From that time, we had our sights set on restoring a first-generation Crown, the car born out of Kiichiro Toyoda’s passion that is the root of Toyota’s vehicles today. However, restoration requires skills and expertise that are completely different from car-making. Before tackling the Crown, with all its historic value, we felt we needed to start by restoring another car to clearly understand the work and challenges involved.

For this test restoration, the team wanted a Toyota from the 1950s or 1960s, around the production period of the original Crown. Preferably, this car would also be similarly iconic. They considered going for a Sports 800, affectionately known as the “Yota-Hachi.”

While searching for a suitable car to restore, team members chanced upon a 1966 Publica 800 Deluxe standing on a grassy lot beside a national highway. However, everything from the body to the seats and engine was in a terrible state.

“One of our reasons for choosing the Publica was its cute round-eyed form. But when we saw the actual car, we started to wonder if we could actually pull this off,” recall Reo Saito and Tomiyasu.

“By setting the bar high, you have more to learn, and the challenge is more rewarding. It may be a tough task, but will give this Publica a go.”

With this advice and the green light from Plant General Manager Tomihisa Saito, the trial project members committed to restoring the run-down car. At last, the restoration work would get underway.

Overcoming difficulties, bringing skills together

Toyota is approaching the 90th anniversary of its first mass-produced vehicle, the Toyoda Model AA (1936). Despite this long history of car-making, the company has seen very few attempts at full-scale restoration. The project team naturally expected to have difficulty procuring and repairing parts in-house. Thankfully, they found help in the form of parts suppliers and specialty garages with experience restoring Toyota cars.


We started out with each member contributing their skills and specializations, but it soon became clear that reaching the level of restoration we hoped to achieve would not be possible on our own. At that point, we turned to Toyota’s production and development personnel, as well as people outside the company. By doing so, we were able to draw on the skills of those who make and develop prototypes, the assistance of suppliers in fabricating parts, and guidance from specialty garages on industry-standard restoration techniques. This brought our project gradually onto the right track. Our goal was to get the car back to the condition in which it first rolled off the production line. Going through drawings and various documents to check each part took time and effort, but then we could be confident that our restoration was both aesthetically and functionally sound.

Kazuya Komi is in charge of tracking the project’s progress. “We had a really hard time sourcing parts. Is it currently still available, or do we need to make it in-house? As we asked these questions hundreds of times, we realized just how many suppliers have sustained Toyota to this day.”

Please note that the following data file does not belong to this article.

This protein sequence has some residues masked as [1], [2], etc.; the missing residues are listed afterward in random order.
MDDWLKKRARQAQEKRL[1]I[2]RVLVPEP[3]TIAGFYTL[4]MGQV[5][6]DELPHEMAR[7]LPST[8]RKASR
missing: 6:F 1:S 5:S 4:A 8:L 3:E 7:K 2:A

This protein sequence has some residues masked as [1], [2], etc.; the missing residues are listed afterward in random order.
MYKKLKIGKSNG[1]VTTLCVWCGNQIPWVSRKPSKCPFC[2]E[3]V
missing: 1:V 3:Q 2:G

The team’s youngest member, Daishi Nagahara loves cars from the 1990s and restores them himself, and in fact he’s currently working on an AE86. “Restoration helped me to appreciate the dedication of the original developers, who spared no effort in creating the best possible car. I was deeply inspired.”

While going through the various processes to restore the Publica, the drawings and documents gave team members a sense of the commitment and unrelenting ambition of the car’s original engineers. So, how did the members actually tackle the restoration work? The videos below show the engine and transmission being assembled.

Engine assembly video

Transmission assembly video

This trial restoration project offered many insights and lessons for young members and highly skilled veterans alike.

Reo Saito

Our motivation for taking on the Publica restoration was a desire to serve those customers who want to keep driving older, beloved cars. As the project unfolded, however, we gained new perspectives. We began to see the restoration of classic cars as something that can bring together all of the wide-ranging, in-depth skills within Toyota. And we came to realize that, by pushing the limits of our own abilities, we can carry on the DNA of Toyota’s pioneers and create “ever-better cars” for our customers. As the entire company works to transform into a provider of mobility, we found that, by nurturing talent and passing on skills, restoration is an effective way to permanently establish Toyota’s identity as a place of skilled technicians. This led us to approach Executive Fellow Mitsuru Kawai about a follow-up project.

Based on this proposal, the Crown restoration project was planned by then-Tahara Plant General Manager Takahiro Imura, Kamigo and Shimoyama Plant General Manager Tomihisa Saito, and Monozukuri Development Div. General Manager Toshiaki Fukatsu. As highlighted in the first article of this series, Executive Fellow Mitsuru Kawai also came on board as a supporter and advisor of the project.

The first-generation Crown project would not have been possible without the struggles and successes of the Publica restoration team.

Executive Fellow Mitsuru Kawai is overcome with emotion as he sits behind the wheel of the restored Publica, fondly remembering the Corona he once owned.

The video below shows a May 2022 event celebrating completion of the Publica restoration at Toyota’s Shimoyama Plant.